Update, October 1st: it has been announced Chouchou will remain in Second Life as part of the Second Life Region Preservation Society (SLRPS) – see Chouchou set to remain in Second Life – and there’s more for details).
Update, May 23rd: following an e-mail exchange on May 23rd, Second Life user Rikutojam from Japan, who managed to contact Juliet Herberle, one half of ChouChou, Rikutojam was able to confirm that it is the couple’s wish that the Chouchou region close in late June.
Reports that the ChouChou regions look set to close “soon” have been doing the rounds over the last 24 hours, together with hopes that Linden Lab might be able to step in and preserve the regions as a part of Second Life’s cultural heritage.
Designed by Japanese pianist Arabesque Choche and vocalist Juliet Heberle, who together form the successful musical duet of Chouchou, the regions are among some of the longest running, unchanged private island environments to be found in Second Life, and are an absolute delight for all who encounter them. I made my first visit in 2012 (see Chouchou: blending music and art in SL), and have been back many times since, being particularly drawn to the sky build of Memento Mori (located on ChouChou V), a quite remarkable cathedral.
A Collaborative build by Juliet in collaboration with Miya Grut, and with the support of Yuki Aabye, this is a build pre-dating mesh and is utterly stunning in the intricate beauty of its construction. It’s a place to go when one wants to contemplate thoughts and gain a measure of piece – and which marks ChouChou is a place worthy of preservation entirely on its own.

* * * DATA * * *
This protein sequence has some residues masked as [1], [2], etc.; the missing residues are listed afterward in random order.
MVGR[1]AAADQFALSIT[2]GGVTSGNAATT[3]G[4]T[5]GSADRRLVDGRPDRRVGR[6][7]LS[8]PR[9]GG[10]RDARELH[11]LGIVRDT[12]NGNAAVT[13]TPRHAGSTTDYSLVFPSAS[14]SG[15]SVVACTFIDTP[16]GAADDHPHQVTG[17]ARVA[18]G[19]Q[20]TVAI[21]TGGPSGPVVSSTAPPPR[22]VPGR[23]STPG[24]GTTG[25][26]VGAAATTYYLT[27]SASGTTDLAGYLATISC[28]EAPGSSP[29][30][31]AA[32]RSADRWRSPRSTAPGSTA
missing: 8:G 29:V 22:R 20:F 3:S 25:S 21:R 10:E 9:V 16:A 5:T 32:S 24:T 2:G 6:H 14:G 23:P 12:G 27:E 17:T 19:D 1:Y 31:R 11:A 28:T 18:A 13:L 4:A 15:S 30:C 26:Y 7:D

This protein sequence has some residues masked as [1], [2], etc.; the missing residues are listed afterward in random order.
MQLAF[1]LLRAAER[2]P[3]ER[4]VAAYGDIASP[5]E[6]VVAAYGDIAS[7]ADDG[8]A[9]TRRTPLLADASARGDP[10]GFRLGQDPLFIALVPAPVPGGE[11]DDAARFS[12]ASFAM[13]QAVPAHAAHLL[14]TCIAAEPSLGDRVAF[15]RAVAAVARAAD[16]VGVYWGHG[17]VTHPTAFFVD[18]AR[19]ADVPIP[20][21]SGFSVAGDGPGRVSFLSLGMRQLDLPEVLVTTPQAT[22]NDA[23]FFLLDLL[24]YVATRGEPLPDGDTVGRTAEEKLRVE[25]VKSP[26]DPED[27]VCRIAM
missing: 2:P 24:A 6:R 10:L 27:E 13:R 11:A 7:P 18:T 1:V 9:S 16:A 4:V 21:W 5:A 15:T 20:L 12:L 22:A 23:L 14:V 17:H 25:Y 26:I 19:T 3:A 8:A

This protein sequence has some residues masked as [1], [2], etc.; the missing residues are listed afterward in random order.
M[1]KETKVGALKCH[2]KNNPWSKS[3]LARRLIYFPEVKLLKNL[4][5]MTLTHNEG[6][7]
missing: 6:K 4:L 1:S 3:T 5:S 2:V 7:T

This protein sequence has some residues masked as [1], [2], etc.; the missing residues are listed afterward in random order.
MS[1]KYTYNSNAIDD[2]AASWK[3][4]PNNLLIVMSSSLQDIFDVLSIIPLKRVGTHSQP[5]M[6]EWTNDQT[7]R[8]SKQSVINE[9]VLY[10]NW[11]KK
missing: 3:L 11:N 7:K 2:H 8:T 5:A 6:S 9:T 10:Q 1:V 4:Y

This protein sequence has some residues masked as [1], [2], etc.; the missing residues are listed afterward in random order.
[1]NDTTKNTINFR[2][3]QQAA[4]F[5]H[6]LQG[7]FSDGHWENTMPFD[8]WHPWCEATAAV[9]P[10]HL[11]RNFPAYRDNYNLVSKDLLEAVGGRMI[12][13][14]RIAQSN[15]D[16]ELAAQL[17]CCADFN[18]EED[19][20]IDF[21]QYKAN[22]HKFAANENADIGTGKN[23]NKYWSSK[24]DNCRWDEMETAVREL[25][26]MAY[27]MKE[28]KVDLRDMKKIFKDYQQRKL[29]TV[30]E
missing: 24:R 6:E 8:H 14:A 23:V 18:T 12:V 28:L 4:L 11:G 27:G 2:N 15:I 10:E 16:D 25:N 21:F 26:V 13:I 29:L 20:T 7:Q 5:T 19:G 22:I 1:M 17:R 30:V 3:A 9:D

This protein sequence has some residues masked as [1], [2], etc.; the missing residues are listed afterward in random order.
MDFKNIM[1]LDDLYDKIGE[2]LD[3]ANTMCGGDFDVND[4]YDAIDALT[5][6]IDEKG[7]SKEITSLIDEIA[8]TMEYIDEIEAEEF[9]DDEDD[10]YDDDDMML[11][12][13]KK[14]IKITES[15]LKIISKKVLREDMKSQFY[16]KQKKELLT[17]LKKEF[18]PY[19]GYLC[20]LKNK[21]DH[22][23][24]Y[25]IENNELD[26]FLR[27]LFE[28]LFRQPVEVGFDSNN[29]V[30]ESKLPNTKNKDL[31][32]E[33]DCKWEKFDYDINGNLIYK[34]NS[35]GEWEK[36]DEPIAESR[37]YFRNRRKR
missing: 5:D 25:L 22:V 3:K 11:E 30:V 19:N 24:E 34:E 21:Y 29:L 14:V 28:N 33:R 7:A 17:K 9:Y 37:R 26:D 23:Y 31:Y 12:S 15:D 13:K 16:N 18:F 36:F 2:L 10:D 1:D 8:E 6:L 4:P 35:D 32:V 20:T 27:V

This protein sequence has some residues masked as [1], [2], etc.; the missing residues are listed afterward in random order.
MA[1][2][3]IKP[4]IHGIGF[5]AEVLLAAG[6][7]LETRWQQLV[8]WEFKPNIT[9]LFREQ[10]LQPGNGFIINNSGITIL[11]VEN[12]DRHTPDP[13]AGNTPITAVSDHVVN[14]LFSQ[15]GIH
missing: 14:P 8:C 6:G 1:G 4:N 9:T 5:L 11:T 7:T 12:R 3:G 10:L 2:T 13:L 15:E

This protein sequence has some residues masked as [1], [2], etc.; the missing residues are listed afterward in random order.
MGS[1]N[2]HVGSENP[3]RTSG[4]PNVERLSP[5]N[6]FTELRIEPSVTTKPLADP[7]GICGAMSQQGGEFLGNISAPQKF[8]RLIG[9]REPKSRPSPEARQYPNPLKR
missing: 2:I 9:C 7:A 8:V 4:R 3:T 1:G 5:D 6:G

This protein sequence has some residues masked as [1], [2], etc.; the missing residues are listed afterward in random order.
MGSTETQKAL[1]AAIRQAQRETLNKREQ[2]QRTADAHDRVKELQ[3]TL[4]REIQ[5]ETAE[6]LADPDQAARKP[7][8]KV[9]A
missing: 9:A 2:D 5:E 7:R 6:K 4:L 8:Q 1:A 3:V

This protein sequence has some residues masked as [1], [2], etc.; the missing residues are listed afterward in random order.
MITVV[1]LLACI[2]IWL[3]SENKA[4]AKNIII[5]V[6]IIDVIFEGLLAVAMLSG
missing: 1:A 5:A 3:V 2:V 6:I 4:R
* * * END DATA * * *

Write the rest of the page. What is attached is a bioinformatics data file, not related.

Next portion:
But it stands far from alone; from the timeless minimalist beauty of the waterlogged ground level, through to Memento Mori and passing by way of Islamey, another sky build, ChouChou is truly an artistic delight.
With its tea house built over water, and walks under cherry blossoms, Islamey was once the venue for concerts, and remains another place for quiet contemplation; somewhere you can come when you want to give free passage to thoughts and ideas, or when you simply want to let Chouchou’s music gently soothe you.
As I noted in my last article on ChouChou prior to this one (see Return to Chouchou and a musical crossing of the divide, from 2018), the regions are quite transcendental in presentation and emotional response. Therefore, and if you have not visited it before or if you wish to renew your memories of these stunning regions lest they do vanish from Second Life, I would strongly suggest you visit them in the next few days.
In the meantime, and if I may, I’ll leave you with my own 2018 video of Memento Mori.